Why is Sri Lanka so expensive?

Sacred City of Anuradhapura, Sri Lanka

Why is Sri Lanka so expensive?


Anuradhapura, Sri Lanka

Constantly looking over my shoulder; lying to the police; surreptitious drive-bys. This isn’t how I imagined I would be seeing this World Heritage Site.

My driver slows the car to a halt and I wind down the window and stick my camera out. Click. Then on we go.

It doesn’t have to be like this. I’m at Anuradhapura in the north of Sri Lanka. This city was the religious and political capital of the country for about 1300 years from the 3rd century BC. The remains of its temples, palaces and public buildings are scattered across fields and amongst the more modern urban environment that has appeared in its place.

Sacred City of Anuradhapura, Sri Lanka

Anuradhapura is a relatively popular tourist site, albeit not quite as famous as some others further south. So why, you may be wondering, am I acting like a criminal while visiting it?

Well, it’s about money. In short, I didn’t think it was worth buying the ticket which gives me access to the ancient city. And so that means I am being sneaky and trying to see most things just from the outside… which is still not technically allowed, apparently.

Sacred City of Anuradhapura, Sri Lanka

The driver turns down a road towards one of the bigger sites and a policemen is there to check tickets. Thinking quickly, the driver asks if this is the way to somewhere else. The policeman shakes his head and we quickly reverse before we get caught out for the cheapsters we are.

But, actually, I don’t think I am being cheap. There’s a bigger problem here. The real question is, why is Sri Lanka so expensive?

Sacred City of Anuradhapura, Sri Lanka

Why is Sri Lanka so expensive?

First, a very quick clarification. I’m going to talk here just about the cost of visiting sights. Sri Lanka has surprised me a bit with the cost of things like food, accommodation, and drinks… but I guess it’s still reasonable enough. But when it come to entrance tickets to popular tourist places – phwoar, that’s a whole other story!

So let’s look at Anuradhapura first of all. A ticket costs US$25.

Sacred City of Anuradhapura, Sri Lanka

There are several other major tourist sites in this part of the country and the entrance fees for them are as follows.

Sigiriya: US$30

Polonnaruwa: $25

Dambulla: $15

If you’re in Sri Lanka for a limited time, as many people are, you might try to do all of these places in two days, which is possible. But that means a total of $95 per person you will be spending just on entrance fees, before you even take into account things like transport or guides.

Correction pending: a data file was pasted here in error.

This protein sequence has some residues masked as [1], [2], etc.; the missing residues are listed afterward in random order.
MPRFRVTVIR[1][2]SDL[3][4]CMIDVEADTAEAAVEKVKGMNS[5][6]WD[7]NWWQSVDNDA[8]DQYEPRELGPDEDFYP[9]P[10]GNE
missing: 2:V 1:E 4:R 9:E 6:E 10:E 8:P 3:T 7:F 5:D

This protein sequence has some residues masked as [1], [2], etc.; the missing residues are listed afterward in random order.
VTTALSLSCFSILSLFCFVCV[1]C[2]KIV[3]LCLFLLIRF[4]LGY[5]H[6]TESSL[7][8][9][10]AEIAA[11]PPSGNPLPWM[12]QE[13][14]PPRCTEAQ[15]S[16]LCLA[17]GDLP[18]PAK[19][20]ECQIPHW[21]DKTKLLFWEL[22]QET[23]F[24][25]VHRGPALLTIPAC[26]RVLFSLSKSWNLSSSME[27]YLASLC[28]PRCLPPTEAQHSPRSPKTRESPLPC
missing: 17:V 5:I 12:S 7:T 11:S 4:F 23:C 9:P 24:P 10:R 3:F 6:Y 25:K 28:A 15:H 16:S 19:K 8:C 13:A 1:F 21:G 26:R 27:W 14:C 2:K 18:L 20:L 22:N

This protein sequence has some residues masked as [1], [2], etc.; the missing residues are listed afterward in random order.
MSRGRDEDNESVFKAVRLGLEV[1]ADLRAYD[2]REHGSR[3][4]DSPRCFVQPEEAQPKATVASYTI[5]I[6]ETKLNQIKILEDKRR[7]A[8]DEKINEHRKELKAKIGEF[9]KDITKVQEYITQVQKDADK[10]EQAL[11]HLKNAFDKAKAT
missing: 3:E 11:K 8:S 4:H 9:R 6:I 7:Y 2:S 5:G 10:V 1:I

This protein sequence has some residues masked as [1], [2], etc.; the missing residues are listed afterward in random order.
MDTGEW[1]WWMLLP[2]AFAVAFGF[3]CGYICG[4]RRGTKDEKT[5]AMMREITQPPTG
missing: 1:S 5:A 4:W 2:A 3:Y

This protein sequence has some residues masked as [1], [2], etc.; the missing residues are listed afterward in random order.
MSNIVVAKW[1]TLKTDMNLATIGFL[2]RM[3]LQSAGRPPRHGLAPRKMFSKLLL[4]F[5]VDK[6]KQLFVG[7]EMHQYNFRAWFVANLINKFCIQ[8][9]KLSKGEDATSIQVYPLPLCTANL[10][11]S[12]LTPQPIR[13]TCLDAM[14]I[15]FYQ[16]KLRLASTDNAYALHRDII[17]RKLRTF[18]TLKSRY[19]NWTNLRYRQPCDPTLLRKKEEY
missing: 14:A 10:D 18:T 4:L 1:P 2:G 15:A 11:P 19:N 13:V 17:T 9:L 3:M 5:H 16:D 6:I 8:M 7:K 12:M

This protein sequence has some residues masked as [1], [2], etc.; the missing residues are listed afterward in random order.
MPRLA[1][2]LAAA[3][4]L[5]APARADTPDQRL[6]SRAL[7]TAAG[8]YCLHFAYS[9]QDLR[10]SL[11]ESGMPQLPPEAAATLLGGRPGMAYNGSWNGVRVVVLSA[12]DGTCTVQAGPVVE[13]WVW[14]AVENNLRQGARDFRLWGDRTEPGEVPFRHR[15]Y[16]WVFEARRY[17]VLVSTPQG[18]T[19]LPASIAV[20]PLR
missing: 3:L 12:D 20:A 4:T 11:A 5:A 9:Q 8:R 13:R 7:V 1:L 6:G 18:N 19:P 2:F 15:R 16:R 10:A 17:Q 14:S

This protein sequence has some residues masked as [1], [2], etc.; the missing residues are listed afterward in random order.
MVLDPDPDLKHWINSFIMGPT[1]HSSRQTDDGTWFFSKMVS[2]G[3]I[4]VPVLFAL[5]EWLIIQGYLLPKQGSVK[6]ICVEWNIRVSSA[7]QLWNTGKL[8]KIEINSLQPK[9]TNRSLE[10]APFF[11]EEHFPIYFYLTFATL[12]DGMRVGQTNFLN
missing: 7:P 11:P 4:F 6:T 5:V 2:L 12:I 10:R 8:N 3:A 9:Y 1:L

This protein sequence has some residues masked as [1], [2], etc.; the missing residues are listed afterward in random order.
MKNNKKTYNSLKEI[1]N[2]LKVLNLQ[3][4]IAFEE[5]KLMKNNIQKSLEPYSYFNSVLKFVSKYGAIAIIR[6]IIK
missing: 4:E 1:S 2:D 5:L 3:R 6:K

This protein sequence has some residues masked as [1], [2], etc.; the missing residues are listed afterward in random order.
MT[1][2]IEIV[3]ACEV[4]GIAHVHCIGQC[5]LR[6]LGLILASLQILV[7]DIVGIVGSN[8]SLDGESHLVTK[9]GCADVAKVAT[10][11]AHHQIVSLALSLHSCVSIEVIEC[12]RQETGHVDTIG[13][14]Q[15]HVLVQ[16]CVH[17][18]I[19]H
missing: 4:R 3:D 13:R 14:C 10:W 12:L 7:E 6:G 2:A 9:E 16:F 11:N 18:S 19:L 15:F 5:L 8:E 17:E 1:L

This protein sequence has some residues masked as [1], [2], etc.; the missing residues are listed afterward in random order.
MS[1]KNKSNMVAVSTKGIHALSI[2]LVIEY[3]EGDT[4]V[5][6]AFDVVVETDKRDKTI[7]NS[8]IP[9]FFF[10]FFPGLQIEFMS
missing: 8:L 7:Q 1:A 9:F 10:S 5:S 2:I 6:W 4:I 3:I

Sacred City of Anuradhapura, Sri Lanka

In terms of comparisons, let’s look at two examples.

The first is the Tower of London where entry costs £22 (US$35). It’s a high entrance fee by global standards and obviously higher than the ticket to see Anuradhapura. But when you look at it within the context of the cost of living, it is still a lot less than Sri Lanka.

Sacred City of Anuradhapura, Sri Lanka

Sacred City of Anuradhapura, Sri Lanka

A more comparable example, I think, is the temple complex at Angkor in Cambodia. I already discussed in a story about Polonnaruwa how there are historical similarities between the two countries.

Now, I think Angkor is much more spectacular and much more important than Anuradhapura and could justifiably charge more for an entrance fee (especially when there are sustainability issues around crowd numbers). But actually a day ticket for the Angkor temples is just US$20 compared to US$25 for Anuradhapura. Is Cambodia a bargain or Sri Lanka a ripoff?

Sacred City of Anuradhapura, Sri Lanka

Entry prices in Sri Lanka

The reason I didn’t buy a ticket to see the ancient city of Anuradhapura is not because I couldn’t afford it. It was more about value. I was passing through for just an hour or two and was limited with my time. Buying a day pass to see all the parts of the city was going to be a waste. If it had been cheaper, I probably wouldn’t have minded, but it seemed hard to justify at that price.

Maybe I will regret that decision but hopefully I will be in Sri Lanka again and be able to devote the whole day that this place deserves. But I am concerned what this means more generally for tourism. As visitor numbers to Sri Lanka grow, there’s going to be a broader range of demographics coming here – and a lot of them may not want to spend $95 per person to see the main sights in this area. So maybe they’ll just see one… or two… but not all four.

Sacred City of Anuradhapura, Sri Lanka